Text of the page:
An early critic of globalism, Touchstone singled out "dangerous" groups promoting one-world government under the direction of international elites. He questioned the integrity of the Council on Foreign Relations, the Federal Reserve System, the Bank of France, the Bank of England, the three major American television networks, as well as the Rothschilds and the Warburgs banking families.[5] Touchstone claimed that these families were so interrelated that to preserve their domination he found fifty-eight examples up until 1910 of the Rothschilds marrying first cousins. Touchstone alleged that these international families provided the money to establish Vladimir Lenin in the former Soviet Union and continued to assist the international communist movement.[13]

Six months prior to Touchstone's death, the United States officially observed the third annual celebration of the birth of Martin Luther King. In many cities with large numbers of minorities, the King holiday has become one of the most popular holidays of the year. The honor to King was especially troubling to Touchstone, who was never reconciled to desegregation and the turmoil, crime, and lower academic standings that he believed integration brought to southern schools, some of which became known for gangs, rape, narcotics, shootings, crimes against teachers, and even closings from lack of enrollment. However, Billy McCormack, who also served on Representative Overton Brooks' staff, grew to accept desegregation, having served on Shreveport's Human Relations Commission, the Black History Committee, and the Martin Luther King Birthday Committee.[4]

Candidate for Louisiana school superintendent

On November 4, 1967, Touchstone ran unsuccessfully as a Democrat for Louisiana state superintendent of education. He claimed that he would use administrative measures to thwart the accelerating process of school desegregation in Louisiana, which was completed fully under federal court decrees in August 1970. He was badly defeated by incumbent William J. "Bill" Dodd, a long-time Louisiana politician who sought a second term as superintendent.[14] Dodd formerly served as lieutenant governor under Earl Kemp Long.

In that same primary election, John McKeithen won overwhelmingly his second consecutive term as governor over the intra-party challenge of conservative U.S. Representative John Rarick of St. Francisville in West Feliciana Parish.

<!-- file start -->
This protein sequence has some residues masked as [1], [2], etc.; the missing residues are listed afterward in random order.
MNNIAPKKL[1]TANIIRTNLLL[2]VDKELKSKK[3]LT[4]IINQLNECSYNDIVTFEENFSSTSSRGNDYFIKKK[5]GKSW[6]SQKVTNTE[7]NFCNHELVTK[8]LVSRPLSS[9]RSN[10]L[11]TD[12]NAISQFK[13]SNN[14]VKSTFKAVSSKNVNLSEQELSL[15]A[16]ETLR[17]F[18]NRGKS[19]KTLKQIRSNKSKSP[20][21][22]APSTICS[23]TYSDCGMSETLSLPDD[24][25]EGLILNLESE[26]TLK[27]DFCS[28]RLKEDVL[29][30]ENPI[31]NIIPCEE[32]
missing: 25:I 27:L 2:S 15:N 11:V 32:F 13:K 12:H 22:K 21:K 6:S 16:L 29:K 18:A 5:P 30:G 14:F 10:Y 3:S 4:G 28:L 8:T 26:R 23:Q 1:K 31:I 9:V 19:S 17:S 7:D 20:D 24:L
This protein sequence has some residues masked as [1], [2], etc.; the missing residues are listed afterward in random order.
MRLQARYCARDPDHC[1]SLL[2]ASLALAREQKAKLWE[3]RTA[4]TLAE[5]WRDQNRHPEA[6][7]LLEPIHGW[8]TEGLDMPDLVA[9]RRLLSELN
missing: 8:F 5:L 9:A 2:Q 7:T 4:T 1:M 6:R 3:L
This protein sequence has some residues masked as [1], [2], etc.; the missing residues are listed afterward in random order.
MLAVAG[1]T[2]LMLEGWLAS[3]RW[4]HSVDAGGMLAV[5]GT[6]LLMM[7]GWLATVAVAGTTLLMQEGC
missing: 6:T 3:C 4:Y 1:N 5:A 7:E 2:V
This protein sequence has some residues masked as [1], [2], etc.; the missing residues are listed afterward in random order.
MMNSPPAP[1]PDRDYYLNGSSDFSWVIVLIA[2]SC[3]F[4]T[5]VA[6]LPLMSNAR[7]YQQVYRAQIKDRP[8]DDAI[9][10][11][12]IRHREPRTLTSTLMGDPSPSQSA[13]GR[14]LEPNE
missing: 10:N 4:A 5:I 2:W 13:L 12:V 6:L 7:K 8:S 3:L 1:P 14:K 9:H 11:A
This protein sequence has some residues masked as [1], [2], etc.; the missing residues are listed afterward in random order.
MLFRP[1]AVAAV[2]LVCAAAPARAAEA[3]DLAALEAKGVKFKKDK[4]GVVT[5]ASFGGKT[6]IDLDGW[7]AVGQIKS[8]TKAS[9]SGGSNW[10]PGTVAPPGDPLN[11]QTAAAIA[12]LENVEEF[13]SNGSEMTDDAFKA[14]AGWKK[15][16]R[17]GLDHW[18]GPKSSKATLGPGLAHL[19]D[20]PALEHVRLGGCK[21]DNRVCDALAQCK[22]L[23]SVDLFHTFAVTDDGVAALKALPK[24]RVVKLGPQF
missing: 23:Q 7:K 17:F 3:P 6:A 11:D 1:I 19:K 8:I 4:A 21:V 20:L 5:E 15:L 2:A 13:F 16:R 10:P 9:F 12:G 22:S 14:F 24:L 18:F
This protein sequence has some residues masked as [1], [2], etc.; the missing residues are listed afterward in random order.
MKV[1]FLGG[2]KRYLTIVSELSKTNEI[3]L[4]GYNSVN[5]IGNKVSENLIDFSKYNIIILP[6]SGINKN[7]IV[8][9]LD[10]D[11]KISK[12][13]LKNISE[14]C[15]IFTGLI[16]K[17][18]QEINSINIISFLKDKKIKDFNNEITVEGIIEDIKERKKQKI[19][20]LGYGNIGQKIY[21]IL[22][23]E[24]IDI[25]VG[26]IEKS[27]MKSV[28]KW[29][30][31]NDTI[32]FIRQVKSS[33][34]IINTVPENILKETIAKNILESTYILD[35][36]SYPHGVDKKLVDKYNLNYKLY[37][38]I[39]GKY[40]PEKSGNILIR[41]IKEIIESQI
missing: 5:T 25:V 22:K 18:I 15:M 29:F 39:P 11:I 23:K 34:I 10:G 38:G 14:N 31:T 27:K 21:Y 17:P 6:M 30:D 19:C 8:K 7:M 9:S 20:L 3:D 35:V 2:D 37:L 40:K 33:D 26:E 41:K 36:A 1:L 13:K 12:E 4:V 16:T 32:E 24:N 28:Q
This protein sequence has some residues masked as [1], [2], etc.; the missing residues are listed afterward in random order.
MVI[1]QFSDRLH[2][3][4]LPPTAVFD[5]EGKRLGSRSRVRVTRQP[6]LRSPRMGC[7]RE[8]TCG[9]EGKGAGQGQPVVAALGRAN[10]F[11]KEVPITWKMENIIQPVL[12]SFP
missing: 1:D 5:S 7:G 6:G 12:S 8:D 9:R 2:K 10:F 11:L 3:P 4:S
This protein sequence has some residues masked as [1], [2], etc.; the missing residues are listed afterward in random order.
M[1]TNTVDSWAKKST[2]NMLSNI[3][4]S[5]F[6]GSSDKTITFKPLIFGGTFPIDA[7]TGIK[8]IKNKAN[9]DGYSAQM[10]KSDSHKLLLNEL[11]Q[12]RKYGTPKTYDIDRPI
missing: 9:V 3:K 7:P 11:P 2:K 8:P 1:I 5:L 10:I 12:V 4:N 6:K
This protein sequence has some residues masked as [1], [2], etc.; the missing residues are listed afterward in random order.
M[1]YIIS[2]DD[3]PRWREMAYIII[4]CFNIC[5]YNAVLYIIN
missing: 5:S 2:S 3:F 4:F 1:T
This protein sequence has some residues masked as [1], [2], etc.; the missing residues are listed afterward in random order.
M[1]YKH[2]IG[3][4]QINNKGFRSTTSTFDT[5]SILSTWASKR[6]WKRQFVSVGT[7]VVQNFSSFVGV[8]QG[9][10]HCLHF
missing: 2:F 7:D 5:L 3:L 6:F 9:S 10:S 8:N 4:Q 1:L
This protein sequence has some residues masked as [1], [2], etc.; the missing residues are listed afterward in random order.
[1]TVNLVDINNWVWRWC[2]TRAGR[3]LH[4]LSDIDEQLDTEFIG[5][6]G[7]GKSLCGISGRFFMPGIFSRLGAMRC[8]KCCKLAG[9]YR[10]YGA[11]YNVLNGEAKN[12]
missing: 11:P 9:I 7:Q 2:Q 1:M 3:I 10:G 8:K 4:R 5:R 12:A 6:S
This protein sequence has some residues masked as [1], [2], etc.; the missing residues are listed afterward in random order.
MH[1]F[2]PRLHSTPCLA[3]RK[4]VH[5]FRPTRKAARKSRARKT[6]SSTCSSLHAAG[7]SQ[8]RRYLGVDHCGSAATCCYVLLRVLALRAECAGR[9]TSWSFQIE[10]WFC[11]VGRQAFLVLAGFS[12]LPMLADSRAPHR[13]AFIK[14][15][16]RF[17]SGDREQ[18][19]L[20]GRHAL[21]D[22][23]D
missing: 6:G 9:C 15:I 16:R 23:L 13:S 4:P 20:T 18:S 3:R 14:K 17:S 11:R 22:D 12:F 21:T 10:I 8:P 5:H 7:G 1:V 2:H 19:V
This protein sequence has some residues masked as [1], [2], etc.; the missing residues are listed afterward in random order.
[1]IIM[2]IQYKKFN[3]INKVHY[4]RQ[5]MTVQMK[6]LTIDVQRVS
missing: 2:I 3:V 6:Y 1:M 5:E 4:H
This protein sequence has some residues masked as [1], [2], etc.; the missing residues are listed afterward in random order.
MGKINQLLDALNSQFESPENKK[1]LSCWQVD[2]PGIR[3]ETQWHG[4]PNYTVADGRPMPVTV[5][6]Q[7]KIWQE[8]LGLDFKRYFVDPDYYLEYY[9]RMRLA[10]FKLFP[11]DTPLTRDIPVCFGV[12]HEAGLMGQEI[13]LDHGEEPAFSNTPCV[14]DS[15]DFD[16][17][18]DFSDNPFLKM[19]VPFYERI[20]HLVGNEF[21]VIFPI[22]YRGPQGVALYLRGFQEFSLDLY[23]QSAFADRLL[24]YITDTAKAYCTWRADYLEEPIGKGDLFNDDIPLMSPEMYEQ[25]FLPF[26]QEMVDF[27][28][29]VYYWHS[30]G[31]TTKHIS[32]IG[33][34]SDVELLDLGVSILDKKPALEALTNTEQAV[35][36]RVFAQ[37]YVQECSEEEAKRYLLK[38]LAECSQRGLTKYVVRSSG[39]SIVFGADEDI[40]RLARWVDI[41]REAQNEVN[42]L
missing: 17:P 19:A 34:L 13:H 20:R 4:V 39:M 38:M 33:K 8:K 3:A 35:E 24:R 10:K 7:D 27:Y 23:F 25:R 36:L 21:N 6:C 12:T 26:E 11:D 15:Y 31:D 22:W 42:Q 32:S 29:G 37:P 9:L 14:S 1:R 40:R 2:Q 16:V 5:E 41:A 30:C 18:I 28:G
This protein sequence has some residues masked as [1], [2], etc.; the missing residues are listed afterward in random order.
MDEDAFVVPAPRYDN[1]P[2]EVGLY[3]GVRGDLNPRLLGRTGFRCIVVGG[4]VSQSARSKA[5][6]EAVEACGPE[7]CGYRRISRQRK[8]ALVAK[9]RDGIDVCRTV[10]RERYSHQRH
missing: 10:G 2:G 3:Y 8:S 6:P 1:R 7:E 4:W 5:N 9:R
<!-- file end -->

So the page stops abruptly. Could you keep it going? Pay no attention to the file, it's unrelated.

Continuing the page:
Touchstone was born in Sabine Parish, and Dodd, who was seventeen years Touchstone's senior, was reared in Sabine Parish.​

Personal life

At the time of his death at the age of sixty-one, Touchstone resided on Lake Palestine near Tyler, Texas, where he and his wife had retired. Services were held on July 30, 1988, at the Osborn Funeral Home Chapel in Shreveport. As a World War II veteran, he received a Purple Heart for war wounds,[15] was given a military burial, and laid to rest at the Hill Crest Memorial Park in Haughton in south Bossier Parish near the red hills and lush forests where he was born and played as a child.[1]

Most of his lifetime work was donated to the Noel Memorial Library at Louisiana State University in Shreveport. His large personal library became the property of his children. Touchstone was known for his vast knowledge of facts and ability to call to mind complete passages from the thousands of books that he had read and collected. He was a world traveler and could discuss nearly any subject intellectually with any expert. His expertise included the fields of ancient history, languages, sciences, poetry, art, and the Bible.[1]

Touchstone's mother, Carrie Moore Touchstone (1906-1982), is interred at Old Town Cemetery in Haynesville in Claiborne Parish.[16] ​His father, Sam F. Touchstone (1904-2002), a native of Clarke County, Mississippi, was a taxidermist and inventor in Bossier City. He was affiliated with a half-dozen Baptist churches during his sixty-seven years as a professing Christian. Like his son Ned, he is interred at Hill Crest Memorial Park in Haughton.[17]